Marine Sergeant Cynthia Hunt, 30, was the second lady I suspected of trying out for special ops. Her file has multiple reports and request from her to take the field test only to be denied by her superiors.

Sergeant Amber Tull, 31, the only black in the group. Amber had a clean record with as many commendations and medals as the rest. The scores and evaluations were very good. I wondered why she had left the Army; she should have easily made the transition to officer school.

Army Sergeant Gail Dexter, 33, good record with no blemishes; she was offered officer training and had turned it down before leaving the army.

Marine Sergeant Alene Pepper, 32, was another one that looked good on paper.

Army Sergeant Mandy Burdet, 34, her records were as good as the rest.

Marine Sergeant Babette Downs,, 33 another good one on paper.

Air Force Sergeant Jackie Deere, 32, just good paper same as the rest. The pilots would give us flexibility that we did not have before.

I wondered how we were going to do the recurrent training for the chopper pilots we had in South America and Africa. These three ladies answered the question – if they still wanted to fly.

Not only did they need recurrent training, they needed a check ride for every aircraft we had that they qualified to fly and a sign off with Jack every year for the insurance company. Now, if there were no personality conflicts Jack had a helper and we had extra pilots to do it with.

My enthusiasm about finally getting to where we needed to be with personnel was short lived. After lunch I was summoned to a VCATS conference with Victor and Amy.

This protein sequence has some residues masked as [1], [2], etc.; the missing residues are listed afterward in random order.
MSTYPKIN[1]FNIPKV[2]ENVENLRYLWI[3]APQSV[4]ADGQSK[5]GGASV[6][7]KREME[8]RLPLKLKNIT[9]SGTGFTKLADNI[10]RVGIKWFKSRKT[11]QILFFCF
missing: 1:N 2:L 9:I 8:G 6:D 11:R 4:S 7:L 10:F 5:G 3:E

“We are working on next year’s budget and there may be more demands placed on your security and aviation divisions. We are looking to expand from your current 80 embassies to 120, all of them in Africa and the Middle East. Then, increasing the number of high risk embassies from 18 to 40,” Victor said then continued.

“The number of armored Suburban’s and helicopters will be increased; I do not have the numbers yet but at least one of each at the new assignments,” Victor replied.

“We will need as much advance notice as we can get on an implementation date. I am assuming that the helicopters will be 407s or equal. Will there be start up or advance funding for the new sites?” I replied.

It will be a multi-year contract – 5, possibly 10 years – and I anticipate that your current contract will be extended to match,” Victor replied.

“It should not be a problem; just keep me informed,” I replied and then signed off.

Every time we advertized for help we were flooded with applicants, this should be no different I thought, besides it was months away. Far more important things than that were on for this weekend.

Edit by Alfmeister
Proof read by Bob W.